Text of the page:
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About Nick

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  1. Sounds like the seal in the unit has broken down. Yes I would say this is a valid reason to ask for a replacement and you should be covered as long as the glass is under warranty. Would expect this to be at least a few years but all depends on the supplier you used and their Ts & Cs
  2. Cheers. The funny thing is the inner wall really doesn't seem that bad. Will have a much more detailed look next time I'm there, but my main concern at the moment is that the brickwork will stay soaked on the outside with all the earth against it and develop more issues over time.
  3. Thanks, looks good! Will it actually keep the external wall dry in any way though, or just remove the water once it's already ingressed into the basement?
  4. Modern thermal breaks are mostly polyamide. In high spec windows they are supplemented with lots of additional foam insulation stuck to / around them to improve u-values and minimise room for convection currents. The depth of the polyamide section definitely does matter. To get better results from aluminium windows you need to increase the polyamide depth. You can get aluminium frames that give you far superior u-values to Rationel, but they will be 100mm+ depth (most of which is thermal break) and therefore cost a lot more. Nothing wrong with the windows in the OP. Good system but they are 58mm depth and mainly designed for replacement of existing windows so not high-spec. Your window sizes are probably on the small side if you're getting those u-values. The psi value shown on the calculation also indicates that the supplier is using solid aluminium spacer bars in the glazed units (or doesn't know how to programme their software). In 2020 you should be getting a warm / thermally improved spacer bar in everything.
  5. Thanks for the replies and resources. Next time I'm there I'll take some more detailed photos and scrape at a few bits to see what exactly we're dealing with. Have been reading up on solutions and in this case there's no real access to most of the basement walls from outside. Seems pointless tanking from inside - would still leave the brickwork wet and it's not habitable space. No real damp showing through inside anyway. Anything else that can be done given the lack of access or is this just something you have to live with and hope it doesn't become a serious problem?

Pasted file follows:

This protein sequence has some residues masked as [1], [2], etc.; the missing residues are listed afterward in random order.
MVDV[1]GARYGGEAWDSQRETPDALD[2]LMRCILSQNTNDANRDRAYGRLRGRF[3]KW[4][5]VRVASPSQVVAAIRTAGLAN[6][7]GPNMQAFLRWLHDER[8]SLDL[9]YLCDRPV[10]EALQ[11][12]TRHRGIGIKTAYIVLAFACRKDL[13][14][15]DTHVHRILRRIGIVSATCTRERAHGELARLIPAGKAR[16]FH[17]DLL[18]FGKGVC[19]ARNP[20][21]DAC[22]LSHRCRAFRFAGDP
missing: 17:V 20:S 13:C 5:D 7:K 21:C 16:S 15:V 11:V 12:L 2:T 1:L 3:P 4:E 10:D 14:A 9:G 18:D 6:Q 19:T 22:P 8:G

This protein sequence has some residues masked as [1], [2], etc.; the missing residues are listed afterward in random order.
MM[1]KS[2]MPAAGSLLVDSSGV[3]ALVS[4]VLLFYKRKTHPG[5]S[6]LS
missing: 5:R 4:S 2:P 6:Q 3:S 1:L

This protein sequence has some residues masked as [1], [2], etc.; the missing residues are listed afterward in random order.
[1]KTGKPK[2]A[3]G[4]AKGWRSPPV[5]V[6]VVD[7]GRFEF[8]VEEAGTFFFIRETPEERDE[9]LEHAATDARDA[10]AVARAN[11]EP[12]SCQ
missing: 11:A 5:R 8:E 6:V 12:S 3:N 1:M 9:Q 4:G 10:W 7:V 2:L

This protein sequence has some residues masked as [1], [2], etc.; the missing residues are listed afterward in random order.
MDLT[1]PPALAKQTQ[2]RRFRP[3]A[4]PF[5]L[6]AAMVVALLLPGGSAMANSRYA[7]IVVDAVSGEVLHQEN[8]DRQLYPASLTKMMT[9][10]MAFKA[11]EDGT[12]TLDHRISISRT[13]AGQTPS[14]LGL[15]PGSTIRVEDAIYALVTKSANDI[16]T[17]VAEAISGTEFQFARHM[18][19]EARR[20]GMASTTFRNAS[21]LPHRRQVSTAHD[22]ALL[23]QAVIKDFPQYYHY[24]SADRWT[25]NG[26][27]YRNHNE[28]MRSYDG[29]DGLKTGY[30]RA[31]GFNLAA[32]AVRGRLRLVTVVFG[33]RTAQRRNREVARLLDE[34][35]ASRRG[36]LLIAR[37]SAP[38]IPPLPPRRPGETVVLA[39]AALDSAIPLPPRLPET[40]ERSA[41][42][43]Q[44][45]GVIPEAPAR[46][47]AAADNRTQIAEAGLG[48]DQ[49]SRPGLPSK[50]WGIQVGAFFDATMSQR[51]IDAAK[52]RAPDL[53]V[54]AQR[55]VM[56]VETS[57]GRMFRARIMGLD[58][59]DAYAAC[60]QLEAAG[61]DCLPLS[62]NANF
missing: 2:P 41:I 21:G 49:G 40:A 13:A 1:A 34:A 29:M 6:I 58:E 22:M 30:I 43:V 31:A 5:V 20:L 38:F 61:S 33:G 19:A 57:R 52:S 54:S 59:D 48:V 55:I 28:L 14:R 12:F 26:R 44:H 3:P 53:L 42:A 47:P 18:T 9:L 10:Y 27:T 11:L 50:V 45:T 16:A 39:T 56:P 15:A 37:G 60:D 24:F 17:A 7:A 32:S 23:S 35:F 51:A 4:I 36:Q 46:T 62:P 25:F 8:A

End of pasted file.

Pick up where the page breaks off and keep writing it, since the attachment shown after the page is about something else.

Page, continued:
6. Thanks both. Couple of photos that I happened to grab below. The run marks where the paint has washed off show the difference between sheltered and exposed areas I was talking about. Hard to tell under the paint but pointing condition looks reasonable-ish to me? No similar buildings nearby unfortunately - all newer construction. Thinking about it now and looking back at photos, the window openings are keeping the brickwork directly above them isolated from the ground so as well as rain, it makes sense that they'd also be better protected from damp as you've suggested. Assuming it is damp (or damp but with rainwater making it worse), is there anything that can be done? Main concern is obviously if we have to insulate the walls internally, it will only make moisture issues with the brickwork worse. Can get spalled bricks changed and the wall repointed if need be, but would I be looking at improving the drainage away from the building and/or tanking the basement walls to sort it out longer term?
  7. I know little to nothing about brickwork so would appreciate if someone could tell me if I'm miles off with this thinking. Currently looking at a 225mm solid brick built (uninsulated) building with three floors plus basement. Would need to insulate it down the line so wanting to make sure the construction is sound. The original brickwork has been painted over - overall the condition doesn't look too bad considering the age. At basement level there are a few spalled bricks and a lot of efflorescence, but this is only in the vertical runs of brick where there are no windows or stone cills (i.e. the sections where rainwater is running down all four floors uninterrupted and soaking the basement brick from the outside). The areas of brick under the stone cills at basement level look lovely and dry in all cases, so my thinking is that if I were to get some kind of drip edge profile installed in the mortar bed on every floor at cill level and screw it to the underside of the stone cills for support , it would shed rainwater away from the brickwork on the floor below and stop it running down onto the basement where it is creating issues. Other than the fact it probably won't look the best, is this a done thing / practical in any way? If not, are there better solutions out there? Am wary of trying to waterproof the brick from the outside without first doing everything I can to keep water away from it.